South Africa is acknowledged as having the most sophisticated and most authentic Wine Certification system in the world. That rather bureaucratic looking sticker on each and every bottle of certified wine verifies the type of wine, the year produced and the origin of the grapes. Each and every bottle has a unique number that makes it traceable back to the vineyard.
Anyone, anywhere, with access to the internet can go to the South African Wine Information System website, type in the seal number, and verify that what it says on the label is indeed inside the bottle.
Started way back in 1973, the Wine of Origin system has, over the years, engendered more and more consumer confidence; so while we might not trust our government, we trust in our local wine, and to such an extent that it is very difficult for imported wines at the low and mid-price level, to make any headway in our local market. Incidentally, the same applies to olive oil where we are wary with regard to the purity and authenticity of imports.
Not wanting to bore you with the intricacies of the Wine of Origin System let me fast forward to appellation DARLING and sketch the situation here. Darling consists firstly and logically with the region DARLING, one of the 26 registered wine-producing districts. Within the Darling region, there is a small sub-region or Ward, called GROENEKLOOF and producers in this Ward sometime elect to choose this in that they feel it more terroir specific.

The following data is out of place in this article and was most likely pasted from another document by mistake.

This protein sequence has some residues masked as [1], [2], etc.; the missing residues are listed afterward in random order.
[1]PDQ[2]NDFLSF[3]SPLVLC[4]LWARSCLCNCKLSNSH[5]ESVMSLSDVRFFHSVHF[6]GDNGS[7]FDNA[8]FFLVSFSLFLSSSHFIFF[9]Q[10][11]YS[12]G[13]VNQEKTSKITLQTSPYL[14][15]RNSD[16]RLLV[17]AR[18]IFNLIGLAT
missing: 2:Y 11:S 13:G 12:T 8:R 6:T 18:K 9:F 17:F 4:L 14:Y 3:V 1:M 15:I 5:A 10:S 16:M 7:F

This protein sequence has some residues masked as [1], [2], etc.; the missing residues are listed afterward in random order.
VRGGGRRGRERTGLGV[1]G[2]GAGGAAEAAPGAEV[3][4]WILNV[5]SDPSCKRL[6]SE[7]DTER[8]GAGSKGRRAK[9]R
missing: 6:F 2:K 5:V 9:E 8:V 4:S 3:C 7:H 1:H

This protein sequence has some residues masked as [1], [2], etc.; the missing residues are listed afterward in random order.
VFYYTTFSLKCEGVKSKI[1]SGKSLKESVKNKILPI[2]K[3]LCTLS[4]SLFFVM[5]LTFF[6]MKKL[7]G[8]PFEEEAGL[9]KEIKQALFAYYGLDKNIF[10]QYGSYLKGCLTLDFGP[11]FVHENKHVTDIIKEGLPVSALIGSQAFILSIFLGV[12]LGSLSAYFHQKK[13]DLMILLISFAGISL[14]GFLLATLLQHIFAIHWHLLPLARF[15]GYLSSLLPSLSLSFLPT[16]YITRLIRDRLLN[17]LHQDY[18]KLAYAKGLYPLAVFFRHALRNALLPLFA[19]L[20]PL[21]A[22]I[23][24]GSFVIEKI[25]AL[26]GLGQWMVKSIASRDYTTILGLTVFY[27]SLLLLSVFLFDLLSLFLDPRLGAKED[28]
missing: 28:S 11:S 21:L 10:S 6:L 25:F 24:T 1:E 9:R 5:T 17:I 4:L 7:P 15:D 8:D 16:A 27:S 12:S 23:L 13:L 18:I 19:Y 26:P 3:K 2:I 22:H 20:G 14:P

The rule of Wine Certification (appellation) is that you can always choose the larger area if you wish, but unless all your grapes or wine, qualify for inclusion into the smaller appellation – this is not possible. So for example, wines grown under the Groenekloof appellation can also be labelled “Darling” but not the other way round. The market or the producer will dictate the decision. Of course, if the producer wants to select an even bigger area, and use fruit outside Darling, then Coastal Region becomes an option.
As the consumer, simply remember … if it says “Wine of Origin – Darling”, it is guaranteed pure Darling, whoever the producer might be, and vice versa!
The weather has so dominated our minds over the last few months, and rightly so, as it is a torrid time for local farmers whatever they might be growing.
Californian Phil Freese is one of the top five viticulturists in the world. He was in Darling the other day and en route from Stellenbosch, he stopped to have a look at the vineyards approaching Darling. His comment was along these lines … “there are some seriously old bush vines out there that have seen many, many summers; they will have learned to cope a lot better than we think … and there could still be some really good wines in the offing … though maybe in lesser quantity.” Wise words indeed!